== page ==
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Arafat wife: deputies plotting to 'bury him alive'
Updated: 2004-11-08 20:27

Yasser Arafat's wife accused Palestinian leaders on Monday of plotting to "bury him alive," but they decided to go ahead with a visit to the critically ill Palestinian president at a French military hospital.
Arafat wife: deputies plotting to 'bury him alive'
Palestinian President Yasser Arafat's wife, Suha, accused Palestinian leaders November 8, 2004 of plotting to "bury him alive", but they decided to go ahead with a visit to the critically ill Palestinian president at a French military hospital.  [Reuters]
Prime Minister Ahmed Qurie, Foreign Minister Nabil Shaath and Palestine Liberation OrganizationSecretary General Mahmoud Abbas planned to leave the West Bank for Jordan on Monday and then go to Paris, a senior Palestinian official told Reuters.

Another Palestinian official said they would arrive in France on Monday evening and discuss Arafat's medical condition with senior French officials on Tuesday.

Israeli media had reported the 75-year-old president would be taken off life-support equipment after the three leaders had visited him in the hospital's intensive care unit.

The leaders' departure from the West Bank appeared to have been delayed following a scathing verbal attack by Arafat's wife Suha.

"I appeal to you to be aware of the scope of the conspiracy," shouted Suha Arafat, speaking on Arabic Al Jazeera satellite television and sparking a war of words with loyalists of the three officials.

"They are trying to bury Abu Ammar (Arafat) alive," she said in comments that flew in the face of efforts by Arafat's lieutenants to project an image of unity and business as usual at a time when many Palestinians fear chaos if he dies.

"Abu Ammar is well and he is coming back to his homeland," she said, accusing the three leaders of being desperate to succeed him and giving no details about Arafat's illness.

After her remarks, Palestinian and French officials said the trip from the West Bank had been called off.

But Mohammed Dahlan, a former security chief close to Abbas and an influential leader in Arafat's Fatahfaction, said later: "There is no change of plan. The delegation is going to Paris."

Palestinian officials have privately accused Suha Arafat, who had not seen her husband for three years before the ailing leader was flown to Paris on Oct. 29, of limiting access to and information about the veteran leader.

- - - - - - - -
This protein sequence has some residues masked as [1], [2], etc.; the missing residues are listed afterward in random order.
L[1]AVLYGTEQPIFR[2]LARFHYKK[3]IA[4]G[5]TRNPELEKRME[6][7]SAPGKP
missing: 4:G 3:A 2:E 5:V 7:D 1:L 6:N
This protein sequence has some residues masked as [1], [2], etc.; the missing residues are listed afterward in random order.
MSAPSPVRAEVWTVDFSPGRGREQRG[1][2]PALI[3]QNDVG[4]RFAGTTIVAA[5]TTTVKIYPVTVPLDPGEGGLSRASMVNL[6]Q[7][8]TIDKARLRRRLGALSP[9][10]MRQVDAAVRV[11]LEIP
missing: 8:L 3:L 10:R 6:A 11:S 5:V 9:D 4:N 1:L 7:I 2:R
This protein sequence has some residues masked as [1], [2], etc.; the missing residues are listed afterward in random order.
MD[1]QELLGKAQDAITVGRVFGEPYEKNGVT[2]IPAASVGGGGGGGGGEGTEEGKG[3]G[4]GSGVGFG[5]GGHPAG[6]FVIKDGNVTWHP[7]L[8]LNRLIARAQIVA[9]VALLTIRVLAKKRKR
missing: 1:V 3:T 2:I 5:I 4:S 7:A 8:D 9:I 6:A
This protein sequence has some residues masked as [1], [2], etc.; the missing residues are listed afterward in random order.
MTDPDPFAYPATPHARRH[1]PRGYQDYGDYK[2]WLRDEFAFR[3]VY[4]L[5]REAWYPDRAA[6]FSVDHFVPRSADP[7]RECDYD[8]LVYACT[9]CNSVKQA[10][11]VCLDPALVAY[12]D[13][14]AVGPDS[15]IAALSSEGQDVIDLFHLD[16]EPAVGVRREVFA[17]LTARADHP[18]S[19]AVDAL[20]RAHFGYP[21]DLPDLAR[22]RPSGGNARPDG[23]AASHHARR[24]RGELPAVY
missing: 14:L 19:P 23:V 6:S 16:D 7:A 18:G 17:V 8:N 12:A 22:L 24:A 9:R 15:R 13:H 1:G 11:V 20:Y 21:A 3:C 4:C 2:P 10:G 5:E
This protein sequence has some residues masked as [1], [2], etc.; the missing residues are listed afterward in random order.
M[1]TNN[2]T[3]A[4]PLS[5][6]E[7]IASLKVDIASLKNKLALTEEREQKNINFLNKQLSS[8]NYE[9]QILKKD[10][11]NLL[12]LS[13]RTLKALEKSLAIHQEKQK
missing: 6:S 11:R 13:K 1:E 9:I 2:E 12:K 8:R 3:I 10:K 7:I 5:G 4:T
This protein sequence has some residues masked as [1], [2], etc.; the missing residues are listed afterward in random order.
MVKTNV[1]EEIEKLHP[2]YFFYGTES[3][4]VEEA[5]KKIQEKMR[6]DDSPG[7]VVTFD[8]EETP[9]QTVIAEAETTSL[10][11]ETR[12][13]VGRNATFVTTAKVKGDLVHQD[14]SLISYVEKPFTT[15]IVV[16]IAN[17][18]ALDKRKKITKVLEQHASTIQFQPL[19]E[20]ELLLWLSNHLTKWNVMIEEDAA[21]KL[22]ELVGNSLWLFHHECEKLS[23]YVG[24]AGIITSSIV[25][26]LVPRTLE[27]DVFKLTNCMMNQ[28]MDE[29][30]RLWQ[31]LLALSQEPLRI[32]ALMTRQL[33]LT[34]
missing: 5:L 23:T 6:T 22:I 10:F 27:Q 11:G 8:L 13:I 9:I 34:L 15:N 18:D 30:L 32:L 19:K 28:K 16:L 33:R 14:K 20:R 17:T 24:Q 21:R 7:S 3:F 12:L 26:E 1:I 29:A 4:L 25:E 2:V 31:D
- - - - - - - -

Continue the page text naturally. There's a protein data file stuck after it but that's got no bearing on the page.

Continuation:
"We express our utmost regret at the comments made by sister Suha," Qurie told reporters at the start of a cabinet meeting in the West Bank city of Ramallah. "(Arafat) belongs to the Palestinian people."

Other officials were less diplomatic. "Yasser Arafat is not the private property of Suha Arafat," said deputy Palestinian cabinet minister Sufian Abu Zaida.


Arafat, symbol for decades of the Palestinian struggle for a state and against Israeli occupation, was suffering from liver failure, one official said on Sunday.

An Israeli newspaper's Web site said the "working assumption" among Israeli security officials preparing for Arafat's death was that any life-support equipment would be shut down on Tuesday.

Arafat's close circle has been concerned fears about his health may increase chaos at home. Others fear a power struggle among Palestinians locked in a four-year-old uprising against Israel. Suha Arafat has lived abroad for much of the uprising.


French Foreign Minister Michel Barnier described Arafat's condition on Sunday as "very complex, very serious and stable at the time we are speaking."

Abbas and Qurie, overseeing the Palestinian Authority in Arafat's absence, wanted to go to Paris to learn the facts about his condition, on which a series of conflicting reports have emerged over the past week, a Palestinian official said.

Addressing the delicate issue of where Arafat should be buried if he dies, Israel said on Sunday it had completed preparations for his eventual burial in the Gaza Strip.

Arafat wants to be buried in Jerusalem's Old City, which is holy to Muslims, Jews and Christians. But Israel refuses to let him be laid to rest on land it has annexed -- a move not recognized internationally.

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